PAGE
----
Her life in Florida led her to one of the most difficult issues she ever faced: racism. As a child growing up in Washington, D.C., and as a student at the University of Wisconsin, she had witnessed first-hand the effects of racial injustice. However, life in the South was quite another thing. There racism was blatant and it was accepted as a fact of life. When she moved to Florida, Rawlings by her own admission fell into the ethos of racism; it was all around her*….”
*(Sandy’s note: From 1979 to 1982, my husband and children and I lived in Florida. Racism was alive and well these many decades after Rawlings’ life—and what disturbed me most is that the racism was blatant).
Tarr continues, “Her (Rawlings) personal dilemma soon became a professional one as well. If she were to portray accurately the situation and the language of the people she wrote about, if she were to be honest…for the sake of historical record, how was she to treat the subject of racism? Her Cracker friends and Cracker characters were with few exceptions, racists.
Her dilemma was not unlike that of any writer whose subject is the Deep South. What was even more traumatic for her as the realization that she herself as often racist in attitude and in her use of language. Yet she had a deep commitment to the presentation and ennobling of the black culture…”
Prior to the publication of “The Yearling” in 1938, Rawlings’ fiction did not focus on the black culture. I think an important factor in her change of attitude were the years in close contact with African Americans, with the people who lived and worked with her from day to day and whose companionship became important I her life.
Writes Tarr, “Majorie’s personal attitudes began to change and in consequence so did the language of her fiction. By the mid 1940s, Rawlings admitted, ‘There is no question that we must all go out for ‘full equality’, meaningless though the phrase may be. Anything else is the height of hypocrisy’. (I am reminded of Maya Angelou’s oft-repeated quote by Oprah Winfrey, “When you know better, you do better.”)
With regard to women’s causes, Rawlings was outspoken on these since her student days at the University of Wisconsin.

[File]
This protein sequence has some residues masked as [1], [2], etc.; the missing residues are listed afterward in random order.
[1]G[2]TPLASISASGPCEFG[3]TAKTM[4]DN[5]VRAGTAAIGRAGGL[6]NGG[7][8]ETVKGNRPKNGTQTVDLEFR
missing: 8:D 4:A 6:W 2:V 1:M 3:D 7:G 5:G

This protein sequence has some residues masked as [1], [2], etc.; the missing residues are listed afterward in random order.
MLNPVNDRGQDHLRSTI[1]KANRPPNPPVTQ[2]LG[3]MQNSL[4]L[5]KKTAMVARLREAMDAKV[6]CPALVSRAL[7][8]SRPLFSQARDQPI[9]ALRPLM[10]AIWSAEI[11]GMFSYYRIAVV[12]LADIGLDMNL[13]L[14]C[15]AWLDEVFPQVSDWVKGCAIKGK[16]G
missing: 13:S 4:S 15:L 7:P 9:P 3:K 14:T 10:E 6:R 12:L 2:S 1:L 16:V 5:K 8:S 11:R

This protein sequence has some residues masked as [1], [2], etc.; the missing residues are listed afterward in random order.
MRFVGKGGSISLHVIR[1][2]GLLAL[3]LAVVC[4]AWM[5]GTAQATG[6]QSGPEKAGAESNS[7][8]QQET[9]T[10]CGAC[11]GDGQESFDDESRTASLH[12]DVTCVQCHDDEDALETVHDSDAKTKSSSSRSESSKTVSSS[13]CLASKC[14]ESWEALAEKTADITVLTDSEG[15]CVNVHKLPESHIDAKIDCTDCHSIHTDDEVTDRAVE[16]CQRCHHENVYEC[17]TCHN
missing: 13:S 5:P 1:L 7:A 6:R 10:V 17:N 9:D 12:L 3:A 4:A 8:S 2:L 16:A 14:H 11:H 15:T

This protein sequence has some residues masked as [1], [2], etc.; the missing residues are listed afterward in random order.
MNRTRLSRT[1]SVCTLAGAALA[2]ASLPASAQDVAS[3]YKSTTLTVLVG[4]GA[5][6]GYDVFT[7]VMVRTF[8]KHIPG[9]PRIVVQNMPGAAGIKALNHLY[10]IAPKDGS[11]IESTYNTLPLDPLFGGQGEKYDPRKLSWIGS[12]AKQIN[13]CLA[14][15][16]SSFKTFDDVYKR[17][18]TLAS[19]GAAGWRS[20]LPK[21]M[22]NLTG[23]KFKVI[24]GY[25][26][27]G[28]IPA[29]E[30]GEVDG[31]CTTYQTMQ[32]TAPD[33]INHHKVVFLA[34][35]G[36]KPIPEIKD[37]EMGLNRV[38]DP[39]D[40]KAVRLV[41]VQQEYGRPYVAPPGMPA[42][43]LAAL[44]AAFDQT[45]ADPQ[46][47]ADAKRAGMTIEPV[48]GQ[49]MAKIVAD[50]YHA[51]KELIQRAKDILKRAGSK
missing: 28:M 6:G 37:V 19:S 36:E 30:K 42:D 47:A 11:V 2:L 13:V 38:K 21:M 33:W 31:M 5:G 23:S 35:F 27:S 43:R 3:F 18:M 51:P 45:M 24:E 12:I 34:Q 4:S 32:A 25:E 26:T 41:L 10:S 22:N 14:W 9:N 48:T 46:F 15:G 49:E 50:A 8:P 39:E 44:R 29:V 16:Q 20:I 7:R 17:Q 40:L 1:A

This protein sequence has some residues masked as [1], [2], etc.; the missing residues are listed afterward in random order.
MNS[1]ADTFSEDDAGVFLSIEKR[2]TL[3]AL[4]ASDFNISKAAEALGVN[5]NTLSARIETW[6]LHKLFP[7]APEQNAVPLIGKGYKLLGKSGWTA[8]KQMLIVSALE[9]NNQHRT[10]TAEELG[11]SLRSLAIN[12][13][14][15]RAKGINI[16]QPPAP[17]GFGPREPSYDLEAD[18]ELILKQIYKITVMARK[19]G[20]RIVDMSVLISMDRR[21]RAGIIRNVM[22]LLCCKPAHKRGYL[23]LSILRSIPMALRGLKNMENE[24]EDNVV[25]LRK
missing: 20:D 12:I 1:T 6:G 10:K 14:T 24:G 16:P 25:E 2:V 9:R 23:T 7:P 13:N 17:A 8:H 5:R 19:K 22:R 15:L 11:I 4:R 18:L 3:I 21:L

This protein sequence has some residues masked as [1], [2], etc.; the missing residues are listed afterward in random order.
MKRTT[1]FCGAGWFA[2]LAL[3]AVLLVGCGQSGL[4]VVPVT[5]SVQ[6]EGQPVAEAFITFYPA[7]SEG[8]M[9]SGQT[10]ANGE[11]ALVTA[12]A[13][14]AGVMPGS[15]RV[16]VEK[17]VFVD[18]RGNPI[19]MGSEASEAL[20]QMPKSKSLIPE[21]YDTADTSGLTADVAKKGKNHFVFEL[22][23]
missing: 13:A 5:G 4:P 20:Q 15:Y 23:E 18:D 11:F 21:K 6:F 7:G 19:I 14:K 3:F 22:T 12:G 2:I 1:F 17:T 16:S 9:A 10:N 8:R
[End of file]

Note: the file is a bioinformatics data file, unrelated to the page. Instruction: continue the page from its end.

Rawlings counted as friends many other famous writers, including Ernest Hemingway, Marcia Davenport, F. Scott Fitzgerald, Margaret Mitchell and Zora Neal Hurston. Rawlings even managed to hobnob a bit with Eleanor Roosevelt (who was a firm and famous advocate for the rights and equality of all people). Rawlings was once a guest at the White House and even slept in the Lincoln Bedroom.
You may know her best as the author of a most successful novel, a winner of the Pulitzer Prize in 1938 for her book “The Yearling” which went through twenty-one printings in just two years. “The Yearling” was also made into a movie, starring Gregory Peck and Jane Wyman.
Or, perhaps, if you are a cookbook collector like I am, you may be familiar with Rawlings’ almost-equally-famous “Cross Creek Cookery” I am fortunate enough to first editions of both “Cross Creek” and “Cross Creek Cookery.”
Rawlings did write prior to moving to Cross Creek; she and husband Charles both worked for the Courier-Journal in Louisville Kentucky for several years—he as a reporter and she as a feature writer.
It was a difficult time and Rawlings struggled after graduation from the University of Wisconsin in 1918 to make her mark on the literary world. The USA had just emerged from World War I. She moved to New York City where she found employment, eventually, as a writer and editor for the War Work Counsel at their national headquarters of the YWCA. In her spare time she continued to attempt to sell her short stories and poetry, sometimes with a bit of success. From 1926 to 1928 she wrote nearly 500 poems for the Rochester Times-Union under the title “Songs of a Housewife”. (Roger L. Tarr edited the poems and published them under this title in 1996).
However, after a few years working in Kentucky, the pair realized their journalistic work in Louisville had little future and they returned to Rochester, where Charles became a traveling salesman but Marjorie was unable to find a market for her short stories. By 1922 she was writing feature articles for the Rochester Evening Journal and the Rochester American, under her own by-line. Occasionally, Marjorie’s feature stories made the front page of the Rochester Sunday American. A few years passed by with Charles trying to sell shoes and Marjorie attempting to sell her stories by free-lance writing*.
*(Sandy’s note: *It’s a curious paradox in writing—you need an agent to sell your work, but most agents don’t want to take you on unless you have had success selling. This is something I learned firsthand many years ago. There is an expression in writing, “Over the transom” which refers to an unsolicited manuscript, submitted by an author without the benefit of an agent.)